Do you know that …?

#BOSFACT – 29 facts about Bohring-Opitz Syndrome from Bohring Opitz on Vimeo.

29 February 2016 marks the ninth international Rare Disease Day coordinated by EURORDIS. This year the theme is: PATIENT VOICE! Bohring-Opitz Syndrome (BOS) is a rare disease and we want to invite you to learn more about BOS. In February 2016 we presented 29 days, every day, one fact a day about Bohring-Opitz Syndrome.

Please feel free to visit us on Facebook and make the VOICE of children with Bohring-Opitz Syndrome heard.

Thank you!

Give a Face to a Syndrome

We, the Bohring-Opitz Syndrome Support Group, are supporting the FDNA (Facial Dysmorphology Novel Analysis) project ‘Face2Gene’.

Bohring-Opitz Syndrome (BOS), which has with less than 60 children recognized in medical history, is a very rare genetic disorder and knowledge of BOS is still in its early stages. By supporting the groundbreaking Face2Gene project we want to be at the forefront of medical technology and help ensure early and accurate diagnosis.

Many genetic syndromes are associated with the patient’s appearance or gradual development of distinctive physical characteristics.  We as parents, along with scientists, agree that children with BOS greatly resemble each other with their distinctive facial features. These characteristics make Bohring-Opitz Syndrome ideal to include in the Face2Gene project.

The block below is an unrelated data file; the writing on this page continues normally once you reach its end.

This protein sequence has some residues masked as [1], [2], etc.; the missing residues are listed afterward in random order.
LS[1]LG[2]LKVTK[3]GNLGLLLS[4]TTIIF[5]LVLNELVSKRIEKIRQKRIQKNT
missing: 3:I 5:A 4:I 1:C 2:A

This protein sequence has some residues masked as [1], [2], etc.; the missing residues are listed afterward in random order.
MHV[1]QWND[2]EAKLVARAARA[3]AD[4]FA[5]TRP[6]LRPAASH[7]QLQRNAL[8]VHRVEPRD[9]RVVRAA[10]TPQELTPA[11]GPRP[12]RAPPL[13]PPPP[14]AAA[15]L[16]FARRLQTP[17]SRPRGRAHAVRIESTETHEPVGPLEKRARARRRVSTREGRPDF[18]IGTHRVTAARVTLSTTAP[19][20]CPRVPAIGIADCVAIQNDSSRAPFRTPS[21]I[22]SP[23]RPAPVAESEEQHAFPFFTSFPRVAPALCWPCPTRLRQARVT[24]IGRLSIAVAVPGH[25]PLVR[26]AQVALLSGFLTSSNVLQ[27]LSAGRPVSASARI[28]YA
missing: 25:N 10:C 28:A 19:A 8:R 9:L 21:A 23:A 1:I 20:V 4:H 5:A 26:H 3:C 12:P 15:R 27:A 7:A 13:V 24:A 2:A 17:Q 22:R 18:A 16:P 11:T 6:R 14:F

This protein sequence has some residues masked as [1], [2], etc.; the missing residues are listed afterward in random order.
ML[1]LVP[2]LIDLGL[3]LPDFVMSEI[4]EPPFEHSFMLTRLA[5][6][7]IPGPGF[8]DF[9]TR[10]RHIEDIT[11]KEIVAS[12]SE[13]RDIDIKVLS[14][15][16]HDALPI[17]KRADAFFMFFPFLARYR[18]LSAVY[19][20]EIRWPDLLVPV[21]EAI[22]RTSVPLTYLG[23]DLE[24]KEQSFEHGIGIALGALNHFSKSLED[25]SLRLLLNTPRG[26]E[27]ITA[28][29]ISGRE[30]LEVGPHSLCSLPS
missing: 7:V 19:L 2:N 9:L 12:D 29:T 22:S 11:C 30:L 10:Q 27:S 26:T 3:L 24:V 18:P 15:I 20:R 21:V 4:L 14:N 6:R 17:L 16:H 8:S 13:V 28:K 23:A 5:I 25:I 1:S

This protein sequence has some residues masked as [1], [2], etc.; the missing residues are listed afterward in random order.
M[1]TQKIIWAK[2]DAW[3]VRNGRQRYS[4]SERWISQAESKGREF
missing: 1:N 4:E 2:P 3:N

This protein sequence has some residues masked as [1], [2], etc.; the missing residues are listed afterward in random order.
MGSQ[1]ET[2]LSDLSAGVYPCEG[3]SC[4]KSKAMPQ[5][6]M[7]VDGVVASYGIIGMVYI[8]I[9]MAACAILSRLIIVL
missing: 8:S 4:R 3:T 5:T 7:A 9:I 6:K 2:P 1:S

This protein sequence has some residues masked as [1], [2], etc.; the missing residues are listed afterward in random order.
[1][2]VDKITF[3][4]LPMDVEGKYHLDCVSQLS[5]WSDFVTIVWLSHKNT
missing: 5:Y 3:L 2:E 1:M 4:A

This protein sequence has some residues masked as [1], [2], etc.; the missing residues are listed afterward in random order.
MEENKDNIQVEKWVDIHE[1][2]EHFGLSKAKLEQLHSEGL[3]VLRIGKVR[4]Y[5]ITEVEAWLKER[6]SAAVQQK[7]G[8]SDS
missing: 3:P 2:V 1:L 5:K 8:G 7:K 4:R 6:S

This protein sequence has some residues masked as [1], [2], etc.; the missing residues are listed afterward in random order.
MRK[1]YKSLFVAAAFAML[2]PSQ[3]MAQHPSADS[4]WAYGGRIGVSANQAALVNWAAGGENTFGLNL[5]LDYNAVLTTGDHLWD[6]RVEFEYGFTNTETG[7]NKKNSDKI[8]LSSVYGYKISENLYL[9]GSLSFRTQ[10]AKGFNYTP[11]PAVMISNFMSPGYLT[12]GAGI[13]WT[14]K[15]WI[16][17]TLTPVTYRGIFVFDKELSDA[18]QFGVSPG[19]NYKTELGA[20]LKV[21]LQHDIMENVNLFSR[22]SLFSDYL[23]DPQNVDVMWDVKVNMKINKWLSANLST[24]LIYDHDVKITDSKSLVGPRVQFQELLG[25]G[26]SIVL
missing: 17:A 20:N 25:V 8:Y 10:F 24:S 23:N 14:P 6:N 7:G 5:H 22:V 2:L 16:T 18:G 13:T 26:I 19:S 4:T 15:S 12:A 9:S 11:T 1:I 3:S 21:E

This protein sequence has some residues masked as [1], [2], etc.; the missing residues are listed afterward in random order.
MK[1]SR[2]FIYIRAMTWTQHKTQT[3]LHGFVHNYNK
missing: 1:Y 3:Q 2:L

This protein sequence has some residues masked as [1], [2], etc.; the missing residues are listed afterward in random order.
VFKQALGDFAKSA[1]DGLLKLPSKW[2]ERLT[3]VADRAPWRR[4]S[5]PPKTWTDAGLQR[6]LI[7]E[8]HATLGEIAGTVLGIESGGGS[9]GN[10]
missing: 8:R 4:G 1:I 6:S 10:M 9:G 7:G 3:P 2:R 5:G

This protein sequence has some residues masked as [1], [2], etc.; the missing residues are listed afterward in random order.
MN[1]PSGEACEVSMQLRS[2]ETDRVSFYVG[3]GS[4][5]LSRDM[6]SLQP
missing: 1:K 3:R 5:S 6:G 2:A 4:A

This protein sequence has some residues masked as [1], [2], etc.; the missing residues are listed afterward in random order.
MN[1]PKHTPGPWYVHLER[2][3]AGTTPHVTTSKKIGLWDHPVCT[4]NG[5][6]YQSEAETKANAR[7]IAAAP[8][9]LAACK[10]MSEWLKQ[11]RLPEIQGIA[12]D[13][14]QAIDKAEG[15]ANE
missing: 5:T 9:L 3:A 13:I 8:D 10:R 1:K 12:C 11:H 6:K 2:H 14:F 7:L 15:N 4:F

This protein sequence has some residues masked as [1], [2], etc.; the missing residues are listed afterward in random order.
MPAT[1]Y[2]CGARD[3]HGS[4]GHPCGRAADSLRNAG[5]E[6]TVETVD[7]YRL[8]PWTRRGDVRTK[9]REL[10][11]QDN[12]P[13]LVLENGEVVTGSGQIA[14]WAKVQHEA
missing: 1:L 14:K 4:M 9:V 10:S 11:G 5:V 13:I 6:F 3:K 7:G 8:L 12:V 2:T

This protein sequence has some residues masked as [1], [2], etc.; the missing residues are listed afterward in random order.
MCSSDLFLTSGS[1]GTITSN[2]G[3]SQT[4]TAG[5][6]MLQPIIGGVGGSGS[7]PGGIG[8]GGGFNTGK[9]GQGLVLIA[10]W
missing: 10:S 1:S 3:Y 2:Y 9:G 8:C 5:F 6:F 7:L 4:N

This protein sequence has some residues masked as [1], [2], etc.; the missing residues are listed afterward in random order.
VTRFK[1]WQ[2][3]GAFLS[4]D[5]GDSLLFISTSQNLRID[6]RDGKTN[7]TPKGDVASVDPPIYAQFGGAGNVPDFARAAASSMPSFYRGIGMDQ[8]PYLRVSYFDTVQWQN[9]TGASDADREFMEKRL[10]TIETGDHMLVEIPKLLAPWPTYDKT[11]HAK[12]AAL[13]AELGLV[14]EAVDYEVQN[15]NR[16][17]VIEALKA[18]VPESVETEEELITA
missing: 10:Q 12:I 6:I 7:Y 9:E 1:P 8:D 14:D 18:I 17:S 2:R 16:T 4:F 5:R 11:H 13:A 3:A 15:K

Face2Gene, when used in conjunction with a clinical diagnosis, could be a useful addition to molecular studies, such as whole exome sequencing and could be an important contribution to the further phenotypic delineation of Bohring-Opitz Syndrome.

» Read more about how we support Face2Gene

A boy from Libya

Nearly all medical publications about Bohring-Opitz Syndrome (BOS) come from Europe and the United States of America. This case report by Yousef Assaleh is from Libya and documents a boy with BOS. Although this patient did not have the physical BOS characteristics (upper limb deformities or radial dislocation, ulnar deviation of the hands, and prominent eyes that appear as exophthalmos), the heterozygous pathogenic mutation in ASXL1 gene was found in this patient. This emphasizes the need for further delineation of the BOS physical features or it suggests that this case may be new variant of the BOS syndrome.

Read here the case report.

Living with Bohring-Opitz Syndrome

Here at BOS headquarters and at our support group, we are often asked about the best ways to care for children with BOS. Because every BOS child is unique and we don’t really like the idea of giving out “instructions” but we have written this information document “Living with Bohring-Opitz Syndrome” to provide guidance to newly diagnosed families. This document is based on real-life experiences of BOS families and mainly on the recent article by Bianca Russell and colleagues (2015) and should always be used in conjunction with professional medical advice.

“Living with Bohring-Opitz Syndrome”